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Tampa's Curtis Hixon park reserved for RNC conventioneers, not protesters

TAMPA — Curtis Hixon Waterfront Park, the city's showpiece on the Hillsborough River, is being reserved as a social spot for conventioneers during the Republican National Convention — not as a rallying point for protesters.

Under its contract with the city of Tampa, the convention has dibs on more than a half-dozen downtown parks during convention week, Aug. 27-30.

In a letter hand-delivered to the city Thursday, the Tampa Bay Host Committee released its claims on three of those parks: Lykes Gaslight Square Park, Herman Massey Park and MacDill Park, which now could be available for demonstrations.

This means the convention almost certainly has one or more requests for the Curtis Hixon park, which is on the RNC's list of 73 event venues available to state delegations, media companies, visiting corporations, think tanks and trade groups.

"It's my understanding that they plan to keep that and have some events there," City Attorney James Shimberg Jr. said of the convention's intentions.

Convention spokesman James Davis said Wednesday that RNC organizers are not announcing which groups plan to hold events at any particular venue, though individual groups may do so as they make their plans.

Last week, for example, Google said it would throw a party on the closing night of the convention at the Tampa Museum of Art.

But organizers have offered a few hints about possible events during the convention. Host committee president Ken Jones last month let slip a couple of names — Kid Rock and Lynyrd Skynyrd — that organizers have been working to book for a convention-week concert.

On Thursday, Jones said concerts were among the events being looked at for Curtis Hixon park, but he would not go into details. "There's a lot of options on the table now," he said.

One protest group, Fight Back Florida, has requested a permit for a 5,000-person march on Aug. 27 starting from Curtis Hixon park.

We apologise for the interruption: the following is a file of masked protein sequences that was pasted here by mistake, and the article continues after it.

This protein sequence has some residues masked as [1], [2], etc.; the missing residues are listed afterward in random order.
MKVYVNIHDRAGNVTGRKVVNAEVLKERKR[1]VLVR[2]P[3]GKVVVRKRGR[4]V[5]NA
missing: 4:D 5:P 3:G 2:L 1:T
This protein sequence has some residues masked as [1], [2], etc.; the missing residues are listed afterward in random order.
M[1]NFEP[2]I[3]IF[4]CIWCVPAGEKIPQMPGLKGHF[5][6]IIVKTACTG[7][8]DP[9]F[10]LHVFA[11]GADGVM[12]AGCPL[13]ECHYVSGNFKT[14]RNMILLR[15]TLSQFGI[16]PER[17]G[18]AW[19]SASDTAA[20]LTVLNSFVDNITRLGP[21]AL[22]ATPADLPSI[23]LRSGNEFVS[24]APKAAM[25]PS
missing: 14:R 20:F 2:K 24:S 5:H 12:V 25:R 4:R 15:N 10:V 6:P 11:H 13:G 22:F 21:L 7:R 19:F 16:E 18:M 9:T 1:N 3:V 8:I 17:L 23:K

A local organizer for the march Thursday called the convention's ability to hold the park for its own use "dirty politics."

"It's atrocious," organizer Jared Hamil said. "I have a question for the city: Whose side are they on, the people's side or the Republicans' side? They've allowed the Republicans to see where are people organizing, and they have let them work against us and try to prevent us from trying to protest and voice our opposition."

That's not the idea, Jones said. As the convention determines that it doesn't need a park, it will release it to the city.

"If we're not going to use a venue, we're not going to unnecessarily tie it up," he said.

While Fight Back Florida applied for its assembly permit in January, the convention's right of first refusal on downtown parks goes back to July 2010, when the City Council approved Tampa's contract with the host committee.

The convention gave delegations and other groups a May 1 deadline to request event venues.

Since then, convention organizers have worked to match groups to venues, which can involve looking at second and third choices if the first isn't available.

There's also the possibility that a venue could be booked by one convention group on Monday, another on Tuesday, and so on.

But to use those parks, the convention-related groups will have to go through the city's regular special-event permitting process, officials say.

That includes paying a permit fee, buying insurance and applying at least 60 days in advance, 90 if the event needs a street closed.

As of Thursday, the city parks that remain under the convention's control include Curtis Hixon park, plus Perry Harvey Park, which Shimberg thinks the convention does not plan to use, and two waterfront parks expected to be inside the convention's hardened security perimeter: USF Park and Cotanchobee Fort Brooke Park.

Tampa officials have said protest groups that want to hold a large event at a park inside the city's "Event Zone" during the convention should apply for a permit by June 11.

If there is more than one application for the same park on the same day, the city will hold a lottery to award the permit.

Parks officials are working to put out which parks will be available for the lottery next week, Shimberg said.

Richard Danielson can be reached at or (813) 226-3403.

Tampa parks and the RNC

A contract between the city of Tampa and the Tampa Bay Host Committee gives the Republican National Convention the right of first refusal on the use of more than a half-dozen city parks. Here's the status of some, as of Thursday:

Reserved for the convention

Curtis Hixon Waterfront Park

Cotanchobee Fort Brooke

USF Park

Perry Harvey Park

Released to the city

Lykes Gaslight Square

Herman Massey Park

MacDill Park

Tampa's Curtis Hixon park reserved for RNC conventioneers, not protesters 05/24/12 [Last modified: Monday, May 28, 2012 4:55pm]
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